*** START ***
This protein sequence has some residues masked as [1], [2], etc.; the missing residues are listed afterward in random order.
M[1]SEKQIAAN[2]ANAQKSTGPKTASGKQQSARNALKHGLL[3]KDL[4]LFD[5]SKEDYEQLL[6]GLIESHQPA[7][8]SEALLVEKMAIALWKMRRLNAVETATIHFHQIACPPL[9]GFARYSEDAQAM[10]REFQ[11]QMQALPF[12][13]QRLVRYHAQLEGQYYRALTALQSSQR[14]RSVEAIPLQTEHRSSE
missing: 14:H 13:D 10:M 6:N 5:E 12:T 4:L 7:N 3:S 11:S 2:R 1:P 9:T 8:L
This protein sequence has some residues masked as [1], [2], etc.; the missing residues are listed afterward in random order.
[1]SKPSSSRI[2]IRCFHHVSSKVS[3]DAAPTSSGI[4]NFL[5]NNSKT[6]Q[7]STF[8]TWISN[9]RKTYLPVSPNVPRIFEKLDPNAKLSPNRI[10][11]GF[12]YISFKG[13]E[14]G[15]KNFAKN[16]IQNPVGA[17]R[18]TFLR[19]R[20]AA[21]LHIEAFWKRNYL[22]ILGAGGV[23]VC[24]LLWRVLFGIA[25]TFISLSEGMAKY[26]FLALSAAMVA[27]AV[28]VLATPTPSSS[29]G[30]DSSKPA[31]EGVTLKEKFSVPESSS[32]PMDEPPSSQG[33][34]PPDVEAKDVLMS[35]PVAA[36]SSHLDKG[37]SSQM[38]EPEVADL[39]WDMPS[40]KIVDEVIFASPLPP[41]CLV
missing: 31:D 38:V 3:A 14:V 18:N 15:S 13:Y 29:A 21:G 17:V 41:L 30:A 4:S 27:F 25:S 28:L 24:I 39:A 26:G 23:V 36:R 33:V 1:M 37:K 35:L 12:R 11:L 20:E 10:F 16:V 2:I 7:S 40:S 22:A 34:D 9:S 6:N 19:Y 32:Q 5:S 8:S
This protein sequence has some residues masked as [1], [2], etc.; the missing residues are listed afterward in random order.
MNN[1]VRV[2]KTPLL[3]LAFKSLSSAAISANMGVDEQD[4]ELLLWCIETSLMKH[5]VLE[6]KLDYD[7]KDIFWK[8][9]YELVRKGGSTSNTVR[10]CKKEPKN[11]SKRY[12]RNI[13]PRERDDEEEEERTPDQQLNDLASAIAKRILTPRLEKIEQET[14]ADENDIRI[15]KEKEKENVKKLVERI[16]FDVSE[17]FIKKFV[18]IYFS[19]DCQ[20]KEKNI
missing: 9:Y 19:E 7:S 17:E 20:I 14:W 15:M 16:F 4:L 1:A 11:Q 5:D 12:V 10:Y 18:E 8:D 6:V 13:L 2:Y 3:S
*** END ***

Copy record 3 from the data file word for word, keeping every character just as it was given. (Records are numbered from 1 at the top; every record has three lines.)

This protein sequence has some residues masked as [1], [2], etc.; the missing residues are listed afterward in random order.
MNN[1]VRV[2]KTPLL[3]LAFKSLSSAAISANMGVDEQD[4]ELLLWCIETSLMKH[5]VLE[6]KLDYD[7]KDIFWK[8][9]YELVRKGGSTSNTVR[10]CKKEPKN[11]SKRY[12]RNI[13]PRERDDEEEEERTPDQQLNDLASAIAKRILTPRLEKIEQET[14]ADENDIRI[15]KEKEKENVKKLVERI[16]FDVSE[17]FIKKFV[18]IYFS[19]DCQ[20]KEKNI
missing: 9:Y 19:E 7:S 17:E 20:I 14:W 15:M 16:F 4:L 1:A 11:Q 5:D 12:V 10:Y 18:E 8:D 6:V 13:L 2:Y 3:S